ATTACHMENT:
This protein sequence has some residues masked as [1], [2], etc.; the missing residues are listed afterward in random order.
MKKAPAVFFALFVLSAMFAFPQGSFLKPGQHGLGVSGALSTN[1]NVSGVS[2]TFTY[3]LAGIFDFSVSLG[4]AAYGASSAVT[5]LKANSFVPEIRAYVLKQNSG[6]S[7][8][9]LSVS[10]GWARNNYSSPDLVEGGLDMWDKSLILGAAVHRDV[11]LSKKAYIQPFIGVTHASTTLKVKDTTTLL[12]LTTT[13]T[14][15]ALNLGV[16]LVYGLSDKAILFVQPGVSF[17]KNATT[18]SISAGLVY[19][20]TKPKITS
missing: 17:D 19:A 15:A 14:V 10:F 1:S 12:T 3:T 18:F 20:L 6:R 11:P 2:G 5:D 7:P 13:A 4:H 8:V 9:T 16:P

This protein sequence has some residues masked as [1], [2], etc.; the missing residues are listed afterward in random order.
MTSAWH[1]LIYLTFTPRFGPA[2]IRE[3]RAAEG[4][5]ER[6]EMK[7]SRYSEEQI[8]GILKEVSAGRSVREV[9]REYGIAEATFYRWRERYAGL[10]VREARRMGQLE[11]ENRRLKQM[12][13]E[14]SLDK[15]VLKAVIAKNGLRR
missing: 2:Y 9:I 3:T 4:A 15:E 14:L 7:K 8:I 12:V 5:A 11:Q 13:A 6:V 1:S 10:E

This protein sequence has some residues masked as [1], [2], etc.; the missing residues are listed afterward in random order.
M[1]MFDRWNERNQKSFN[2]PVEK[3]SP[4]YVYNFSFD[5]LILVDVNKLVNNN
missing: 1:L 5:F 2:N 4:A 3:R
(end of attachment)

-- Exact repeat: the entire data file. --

This protein sequence has some residues masked as [1], [2], etc.; the missing residues are listed afterward in random order.
MKKAPAVFFALFVLSAMFAFPQGSFLKPGQHGLGVSGALSTN[1]NVSGVS[2]TFTY[3]LAGIFDFSVSLG[4]AAYGASSAVT[5]LKANSFVPEIRAYVLKQNSG[6]S[7][8][9]LSVS[10]GWARNNYSSPDLVEGGLDMWDKSLILGAAVHRDV[11]LSKKAYIQPFIGVTHASTTLKVKDTTTLL[12]LTTT[13]T[14][15]ALNLGV[16]LVYGLSDKAILFVQPGVSF[17]KNATT[18]SISAGLVY[19][20]TKPKITS
missing: 17:D 19:A 15:A 14:V 10:F 1:S 12:T 3:T 18:F 20:L 6:R 11:P 2:G 5:D 7:P 13:A 4:H 8:V 9:T 16:P

This protein sequence has some residues masked as [1], [2], etc.; the missing residues are listed afterward in random order.
MTSAWH[1]LIYLTFTPRFGPA[2]IRE[3]RAAEG[4][5]ER[6]EMK[7]SRYSEEQI[8]GILKEVSAGRSVREV[9]REYGIAEATFYRWRERYAGL[10]VREARRMGQLE[11]ENRRLKQM[12][13]E[14]SLDK[15]VLKAVIAKNGLRR
missing: 2:Y 9:I 3:T 4:A 15:E 14:L 7:K 8:I 12:V 5:A 11:Q 13:A 6:V 1:S 10:E

This protein sequence has some residues masked as [1], [2], etc.; the missing residues are listed afterward in random order.
M[1]MFDRWNERNQKSFN[2]PVEK[3]SP[4]YVYNFSFD[5]LILVDVNKLVNNN
missing: 1:L 5:F 2:N 4:A 3:R